Getting things moving
To the state Senate for passing the transportation package.
Last Monday the state Senate approved a $15 billion transportation revenue package with a 27-22 bipartisan vote. It is now up to the House to come up with its own bill.
The Mid-Columbia stands to benefit from this package with projects like the Red Mountain interchange near West Richland, the Lewis Street overpass in Pasco and the Duportail Bridge in Richland — which are a part of the Senate proposal and we would like to see them in the House plan, as well.
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No doubt that’s what motivated the Richland City Council to offer a 5-0 support for the bill. Council members said they weren’t thrilled about the proposed 11.7 cents a gallon gas tax. We doubt anyone is.
No one likes paying more for gas. Everyone likes good roads and safe bridges. It’s hard to have one without the other.
To Meier Architecture and Engineering for bringing its business downtown.
Anyone who has sat with a house for sale knows the anxiety of playing the real estate waiting game.
When Kennewick Irrigation District announced in January it was selling its downtown office, we hoped for a quick sale. That now appears to be a done deal.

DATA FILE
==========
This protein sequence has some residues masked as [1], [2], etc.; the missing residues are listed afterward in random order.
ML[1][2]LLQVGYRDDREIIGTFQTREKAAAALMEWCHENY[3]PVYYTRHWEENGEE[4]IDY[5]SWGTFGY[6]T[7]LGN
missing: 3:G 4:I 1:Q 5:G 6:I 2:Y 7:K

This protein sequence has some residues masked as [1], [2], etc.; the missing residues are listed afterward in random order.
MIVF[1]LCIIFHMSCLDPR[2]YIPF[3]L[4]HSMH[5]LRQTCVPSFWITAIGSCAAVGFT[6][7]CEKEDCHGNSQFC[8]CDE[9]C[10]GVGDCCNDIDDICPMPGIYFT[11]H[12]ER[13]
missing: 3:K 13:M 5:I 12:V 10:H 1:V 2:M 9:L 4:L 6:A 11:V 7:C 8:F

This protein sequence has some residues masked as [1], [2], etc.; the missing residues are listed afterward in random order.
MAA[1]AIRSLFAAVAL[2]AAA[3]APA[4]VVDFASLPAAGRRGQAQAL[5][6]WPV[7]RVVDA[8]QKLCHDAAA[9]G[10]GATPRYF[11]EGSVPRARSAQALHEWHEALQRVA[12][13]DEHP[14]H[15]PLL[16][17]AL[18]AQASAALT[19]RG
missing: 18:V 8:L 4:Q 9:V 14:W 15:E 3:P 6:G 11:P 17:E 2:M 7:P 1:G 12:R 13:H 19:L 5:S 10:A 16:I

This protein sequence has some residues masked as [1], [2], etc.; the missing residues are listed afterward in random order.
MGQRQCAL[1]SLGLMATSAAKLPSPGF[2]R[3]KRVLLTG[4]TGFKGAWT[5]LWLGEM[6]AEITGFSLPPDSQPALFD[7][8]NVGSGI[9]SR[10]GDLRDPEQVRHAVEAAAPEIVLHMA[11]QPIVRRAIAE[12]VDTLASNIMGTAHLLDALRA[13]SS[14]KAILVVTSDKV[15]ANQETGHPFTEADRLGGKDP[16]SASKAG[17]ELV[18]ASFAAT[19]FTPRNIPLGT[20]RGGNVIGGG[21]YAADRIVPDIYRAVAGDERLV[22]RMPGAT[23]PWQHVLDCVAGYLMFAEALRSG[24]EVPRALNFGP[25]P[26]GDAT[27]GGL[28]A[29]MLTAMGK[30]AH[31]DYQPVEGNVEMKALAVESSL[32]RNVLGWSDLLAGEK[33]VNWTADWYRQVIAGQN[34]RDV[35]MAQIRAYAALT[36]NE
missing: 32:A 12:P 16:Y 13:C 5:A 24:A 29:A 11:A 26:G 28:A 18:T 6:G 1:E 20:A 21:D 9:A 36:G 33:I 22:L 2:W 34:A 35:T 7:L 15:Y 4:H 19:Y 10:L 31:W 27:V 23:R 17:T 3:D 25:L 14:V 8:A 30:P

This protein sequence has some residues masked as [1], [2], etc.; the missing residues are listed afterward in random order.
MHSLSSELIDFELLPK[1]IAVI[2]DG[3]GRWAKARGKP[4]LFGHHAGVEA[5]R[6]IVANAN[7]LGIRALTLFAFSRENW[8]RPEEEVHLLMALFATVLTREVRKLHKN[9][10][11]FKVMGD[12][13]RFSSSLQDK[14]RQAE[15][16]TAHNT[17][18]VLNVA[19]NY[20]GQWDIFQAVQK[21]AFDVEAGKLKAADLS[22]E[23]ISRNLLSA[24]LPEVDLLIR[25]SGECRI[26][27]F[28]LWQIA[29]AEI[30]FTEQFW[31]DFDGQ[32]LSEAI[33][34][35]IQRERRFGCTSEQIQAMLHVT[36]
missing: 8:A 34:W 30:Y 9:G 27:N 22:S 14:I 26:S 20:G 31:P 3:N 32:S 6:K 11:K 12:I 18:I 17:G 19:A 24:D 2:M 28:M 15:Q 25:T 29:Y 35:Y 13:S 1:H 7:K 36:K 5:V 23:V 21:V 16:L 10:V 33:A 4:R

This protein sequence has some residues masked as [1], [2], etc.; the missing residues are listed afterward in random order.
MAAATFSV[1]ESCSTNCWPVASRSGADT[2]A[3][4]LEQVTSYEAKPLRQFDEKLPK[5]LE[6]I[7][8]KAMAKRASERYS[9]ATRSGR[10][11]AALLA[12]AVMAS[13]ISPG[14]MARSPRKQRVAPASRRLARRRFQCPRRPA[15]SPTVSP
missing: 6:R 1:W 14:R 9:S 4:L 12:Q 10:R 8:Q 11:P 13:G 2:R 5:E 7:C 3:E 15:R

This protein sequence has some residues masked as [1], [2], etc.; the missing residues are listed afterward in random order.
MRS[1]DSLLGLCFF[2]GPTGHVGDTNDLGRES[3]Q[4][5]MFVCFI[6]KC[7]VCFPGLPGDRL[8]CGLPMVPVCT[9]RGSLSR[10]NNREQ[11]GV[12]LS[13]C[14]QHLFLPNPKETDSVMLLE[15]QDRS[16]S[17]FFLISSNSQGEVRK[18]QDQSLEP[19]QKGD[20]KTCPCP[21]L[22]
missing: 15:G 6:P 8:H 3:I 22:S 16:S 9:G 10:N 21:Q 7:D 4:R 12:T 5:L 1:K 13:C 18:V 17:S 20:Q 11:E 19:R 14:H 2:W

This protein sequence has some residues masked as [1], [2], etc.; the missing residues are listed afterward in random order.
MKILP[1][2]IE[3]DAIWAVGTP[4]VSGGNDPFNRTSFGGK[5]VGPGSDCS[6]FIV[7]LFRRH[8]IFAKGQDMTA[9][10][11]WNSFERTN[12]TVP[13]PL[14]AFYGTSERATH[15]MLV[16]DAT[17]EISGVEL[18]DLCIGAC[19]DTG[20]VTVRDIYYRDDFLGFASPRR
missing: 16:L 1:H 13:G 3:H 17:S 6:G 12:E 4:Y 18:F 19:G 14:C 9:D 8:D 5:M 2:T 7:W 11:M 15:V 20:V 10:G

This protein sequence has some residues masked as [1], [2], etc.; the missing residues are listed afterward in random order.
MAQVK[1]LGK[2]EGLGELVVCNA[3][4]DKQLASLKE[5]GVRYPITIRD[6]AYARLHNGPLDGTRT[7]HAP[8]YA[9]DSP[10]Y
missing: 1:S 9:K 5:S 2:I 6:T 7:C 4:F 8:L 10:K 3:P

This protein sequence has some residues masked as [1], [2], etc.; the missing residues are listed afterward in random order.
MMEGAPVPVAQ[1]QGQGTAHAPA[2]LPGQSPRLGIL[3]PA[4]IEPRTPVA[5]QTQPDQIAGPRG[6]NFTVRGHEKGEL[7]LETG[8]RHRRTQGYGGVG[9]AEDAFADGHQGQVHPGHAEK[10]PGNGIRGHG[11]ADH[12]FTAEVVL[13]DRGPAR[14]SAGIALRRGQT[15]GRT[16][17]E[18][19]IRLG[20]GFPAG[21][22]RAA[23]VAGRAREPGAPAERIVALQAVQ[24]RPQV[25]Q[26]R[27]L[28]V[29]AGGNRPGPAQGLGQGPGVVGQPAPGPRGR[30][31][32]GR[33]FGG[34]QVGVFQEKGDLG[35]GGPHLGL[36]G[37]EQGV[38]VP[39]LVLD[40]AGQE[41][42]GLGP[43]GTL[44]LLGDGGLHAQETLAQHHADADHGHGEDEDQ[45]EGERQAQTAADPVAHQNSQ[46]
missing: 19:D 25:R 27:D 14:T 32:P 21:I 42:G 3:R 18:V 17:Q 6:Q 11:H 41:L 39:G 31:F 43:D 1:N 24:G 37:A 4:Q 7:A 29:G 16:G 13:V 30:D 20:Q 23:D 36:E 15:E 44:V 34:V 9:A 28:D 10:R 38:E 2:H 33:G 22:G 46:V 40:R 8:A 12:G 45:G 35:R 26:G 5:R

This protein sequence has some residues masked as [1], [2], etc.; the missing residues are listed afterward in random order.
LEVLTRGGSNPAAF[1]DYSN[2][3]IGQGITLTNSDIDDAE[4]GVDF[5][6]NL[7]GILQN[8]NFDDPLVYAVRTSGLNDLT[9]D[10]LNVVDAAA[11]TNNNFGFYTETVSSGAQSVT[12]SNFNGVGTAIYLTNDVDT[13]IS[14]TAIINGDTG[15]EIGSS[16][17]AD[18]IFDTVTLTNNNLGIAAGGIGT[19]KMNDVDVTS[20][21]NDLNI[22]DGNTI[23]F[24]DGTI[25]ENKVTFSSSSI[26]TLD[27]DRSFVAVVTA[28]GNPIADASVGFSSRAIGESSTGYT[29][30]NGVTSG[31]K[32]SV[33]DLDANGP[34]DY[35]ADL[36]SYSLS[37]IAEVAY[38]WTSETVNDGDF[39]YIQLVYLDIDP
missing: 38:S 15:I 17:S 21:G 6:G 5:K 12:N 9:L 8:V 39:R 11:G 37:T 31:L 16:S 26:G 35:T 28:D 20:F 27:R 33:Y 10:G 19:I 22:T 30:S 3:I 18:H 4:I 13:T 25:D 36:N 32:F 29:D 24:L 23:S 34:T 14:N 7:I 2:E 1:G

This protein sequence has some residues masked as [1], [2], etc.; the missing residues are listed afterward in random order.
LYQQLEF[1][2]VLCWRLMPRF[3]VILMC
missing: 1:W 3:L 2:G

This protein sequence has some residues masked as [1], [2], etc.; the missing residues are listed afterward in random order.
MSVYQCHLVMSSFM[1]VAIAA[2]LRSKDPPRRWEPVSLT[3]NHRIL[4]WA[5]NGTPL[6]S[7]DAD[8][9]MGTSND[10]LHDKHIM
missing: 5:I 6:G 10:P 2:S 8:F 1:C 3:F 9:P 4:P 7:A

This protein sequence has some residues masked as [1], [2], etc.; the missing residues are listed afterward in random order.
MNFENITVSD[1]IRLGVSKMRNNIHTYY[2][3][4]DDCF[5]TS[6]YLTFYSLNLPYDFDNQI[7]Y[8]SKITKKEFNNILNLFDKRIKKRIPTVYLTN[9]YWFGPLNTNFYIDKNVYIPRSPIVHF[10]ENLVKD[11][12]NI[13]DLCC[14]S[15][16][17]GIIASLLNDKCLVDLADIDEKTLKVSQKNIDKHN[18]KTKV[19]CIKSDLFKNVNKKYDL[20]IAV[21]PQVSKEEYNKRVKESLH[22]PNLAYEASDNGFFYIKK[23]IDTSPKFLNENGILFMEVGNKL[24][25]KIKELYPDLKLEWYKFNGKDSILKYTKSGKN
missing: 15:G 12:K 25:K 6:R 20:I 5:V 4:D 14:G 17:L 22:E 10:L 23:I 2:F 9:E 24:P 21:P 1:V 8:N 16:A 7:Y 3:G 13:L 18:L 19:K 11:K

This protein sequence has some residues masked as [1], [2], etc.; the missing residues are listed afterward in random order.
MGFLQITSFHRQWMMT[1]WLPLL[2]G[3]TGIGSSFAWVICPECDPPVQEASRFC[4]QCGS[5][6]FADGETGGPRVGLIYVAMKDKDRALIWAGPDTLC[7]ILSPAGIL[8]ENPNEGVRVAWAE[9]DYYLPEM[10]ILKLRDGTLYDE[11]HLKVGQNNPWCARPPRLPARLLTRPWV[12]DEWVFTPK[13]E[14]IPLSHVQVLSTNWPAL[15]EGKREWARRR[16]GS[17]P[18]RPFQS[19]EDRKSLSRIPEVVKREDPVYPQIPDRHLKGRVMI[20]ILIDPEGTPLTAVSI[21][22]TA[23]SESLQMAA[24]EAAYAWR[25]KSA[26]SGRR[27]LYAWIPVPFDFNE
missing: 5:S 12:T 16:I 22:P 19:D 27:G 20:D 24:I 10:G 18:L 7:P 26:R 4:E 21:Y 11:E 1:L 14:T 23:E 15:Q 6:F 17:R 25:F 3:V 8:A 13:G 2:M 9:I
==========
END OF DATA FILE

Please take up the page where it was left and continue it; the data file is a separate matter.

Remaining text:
While Southridge and Vista Field are getting a lot of play lately, we’re glad to see some action in downtown Kennewick as well. The Tri-Cities have many community pockets. It’s important to the health of the community that they all stay vibrant.
We welcome Meier and its 50 employees to downtown.
Readers and writers connect
To the continued efforts of our LitFest and Cavalcade of Authors committees.
The Mid-Columbia Literary Festival is a chance for the community to learn from and interact with authors. The Cavalcade of Authors connects students with authors of youth and young adult books. Both have events this week.
The Cavalcade lectures on Friday are coveted events and not every student gets to go. Only the first 50 students from each school to read four of the authors’ books can attend. It’s a great event.
LitFest events are open to the public and spread out over the course of several months, with a lecture from author Allen Johnson Tuesday night at the Richland library. A complete schedule can be found online at http://bit.ly/tclitfest.
Of course we’re biased, but we love readers!
Last year’s Chinook salmon survival rate in the Columbia was 55 percent. It was 69 percent in 2013 and 82 percent the year before. It’s declining quickly and steadily.
The National Marine Fisheries are fingering the increasing number of seals and sea lions enjoying the fish buffet in the Columbia River as the culprits.
It’s a problem. We need a solution. Soon.